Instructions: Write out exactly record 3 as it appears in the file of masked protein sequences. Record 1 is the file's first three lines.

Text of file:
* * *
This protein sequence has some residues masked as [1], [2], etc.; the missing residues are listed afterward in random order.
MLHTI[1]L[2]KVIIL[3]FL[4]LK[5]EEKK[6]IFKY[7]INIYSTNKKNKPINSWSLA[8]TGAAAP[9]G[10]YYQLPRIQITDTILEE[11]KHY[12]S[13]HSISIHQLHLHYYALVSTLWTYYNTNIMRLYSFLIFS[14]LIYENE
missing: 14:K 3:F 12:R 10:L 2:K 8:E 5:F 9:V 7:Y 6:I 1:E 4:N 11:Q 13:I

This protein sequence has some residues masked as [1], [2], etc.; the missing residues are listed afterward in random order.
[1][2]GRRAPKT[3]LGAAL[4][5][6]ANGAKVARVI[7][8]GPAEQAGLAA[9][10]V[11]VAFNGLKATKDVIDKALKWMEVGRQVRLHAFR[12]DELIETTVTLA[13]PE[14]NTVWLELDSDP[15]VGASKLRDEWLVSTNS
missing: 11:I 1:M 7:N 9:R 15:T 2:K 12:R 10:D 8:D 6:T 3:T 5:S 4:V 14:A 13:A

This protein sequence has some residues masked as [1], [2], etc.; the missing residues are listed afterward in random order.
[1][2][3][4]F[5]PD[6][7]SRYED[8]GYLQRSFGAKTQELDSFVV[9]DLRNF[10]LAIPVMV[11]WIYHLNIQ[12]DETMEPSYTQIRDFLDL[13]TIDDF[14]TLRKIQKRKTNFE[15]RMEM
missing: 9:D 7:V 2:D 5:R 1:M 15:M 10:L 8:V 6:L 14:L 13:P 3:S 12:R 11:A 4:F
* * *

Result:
This protein sequence has some residues masked as [1], [2], etc.; the missing residues are listed afterward in random order.
[1][2][3][4]F[5]PD[6][7]SRYED[8]GYLQRSFGAKTQELDSFVV[9]DLRNF[10]LAIPVMV[11]WIYHLNIQ[12]DETMEPSYTQIRDFLDL[13]TIDDF[14]TLRKIQKRKTNFE[15]RMEM
missing: 9:D 7:V 2:D 5:R 1:M 15:M 10:L 8:V 6:L 14:L 13:P 3:S 12:R 11:A 4:F